Testimony from a group of teenagers
It is the early Tuesday afternoon on the bridge of the Aquarius. The ship is sailing along the Sicilian coast towards Augusta, a port on the east coast. Here, the Aquarius will stop to disembark the people rescued over the tragic weekend of January 27th. A group of young people are drawing on tables that have been set up. They are from Côte d’ Ivoire, Mauritania, Cameroon…
One of them is drawing an ordinary truck, with 3 letters visible on its side: ‘SOS’. Prompted by his drawing he explains: “I went to prison in Tripoli and Zaouira. Every morning we were whipped, we were given one bread a day for every meal. We couldn’t wash ourselves.” These few sentences act as a signal, triggering a collective release of bottled up emotions, allowed by the relief of knowing that you are finally safe. For almost an hour the testimonies of these escapees, the survivors of the ‘Libyan hell’, follow one after the other. In a flood of disordered words all recount privations and torture. Despite the atrocities whose scars they will carry all their lives, they still find the strength to laugh because they are alive.
A Mauritanian member of the group, raised in Cameroon, shares how he ended up locked up in a camp near the Algerian border: “I had gone to Algeria to look for work. My mother and my little brothers stayed in Cameroon. And then a Libyan told me there was work to do in Sabratha. There are a lot of Mauritanians there. But we actually ended up in that camp. And then the Libyans explained to us that we were being held hostage and if we would act out, they’d shoot us.”
“In Libya, blacks are only commodities or slaves”
All of them have experienced prison several times, often as a result of various transfers during which they were sold and resold as mere commodities to be exchanged for ransom: “Prisons are not state prisons and the police and military officers who arrest us are simply armed militia”. Of these places, of which the name and duration of detention is sometimes confounded in troubled memories, there is little hope of getting out if family or friends do not – cannot – pay. Each nationality has a different price: “a Cameroonian is worth 2,000 dinars [about 1,200 EUR]; a Malian 1,200 [about 720 EUR].” The young Mauritanian boy tells how, on another occasion, he found himself kidnapped in the middle of the street by men “armed with Kalashnikovs” and transported in a black 4×4 to the home of one of the men who then demanded a payment of 300 euros.
“You are asked to put your hands flat on a table and are then hit with an iron pipe.”
Soon after, the young Mauritanian was handed over to another group and detained in “the container prison: one of the most scary in Libya,” located in Garian. As the nickname indicates, the cells are actually containers, which “no one enters or leaves: we stay there until someone pays the ransom.” Here, the soup is distributed through a grid and “contains products to make us sleep.” The same young man speaks of the Tripoli prison, where guards give a beating every morning – performing a “morning chore” that causes a “deathly silence” to reign. His neighbour, an Ivorian teenager, went to Tripoli to join his brother working in a factory. Despite his young age he was detained and shares tales of habitual torture at the hands of the hostage-takers: “you are asked to put your hands flat on a table and are then hit with an iron pipe. If you take your hands off, you are then hit on the head.”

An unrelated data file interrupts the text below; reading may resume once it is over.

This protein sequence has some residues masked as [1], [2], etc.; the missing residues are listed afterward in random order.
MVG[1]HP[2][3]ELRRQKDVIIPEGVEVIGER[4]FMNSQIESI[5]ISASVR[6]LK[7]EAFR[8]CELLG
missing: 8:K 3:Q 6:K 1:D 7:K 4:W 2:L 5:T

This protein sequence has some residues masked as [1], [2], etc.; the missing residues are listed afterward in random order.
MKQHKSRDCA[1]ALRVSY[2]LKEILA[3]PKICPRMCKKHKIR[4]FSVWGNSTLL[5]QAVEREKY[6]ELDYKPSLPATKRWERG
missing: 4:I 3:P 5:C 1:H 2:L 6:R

“If you say you don’t have any money, you’re shot at point-blank.”
An older man joins the small group. He spent two years in Libya and claims to have spent a total of one year between different prisons. He shows a bullet hole in his shin. He explains that after shooting him, his jailers plunged him into water, his hands tied, to make his wound worse: “If you say you don’t have any money, you’re shot at point-blank.” He also speaks of his brother, who was killed by his kidnappers: he had a stutter, and when he was unable to answer their questions, they killed him. He shares how he had to work as a slave for a whole neighbourhood in Sabratha. Forgetting the violence seems impossible: “Every time I look at myself in a mirror, I see the marks of Libya on my body,” says the young Mauritanian. But others, those who have not lived in prison cannot understand. According to them: “That is why we live in small communities. Even to our families we don’t say anything when they call. Not to worry them. We tell them that everything is fine, that we work, that we earn money.” Yet, concludes the Ivorian teenager: “if the people who went through Libya and were tortured had warned me, I would never have left home.”
Photo: Federica Mameli / SOS MEDEITERRANEE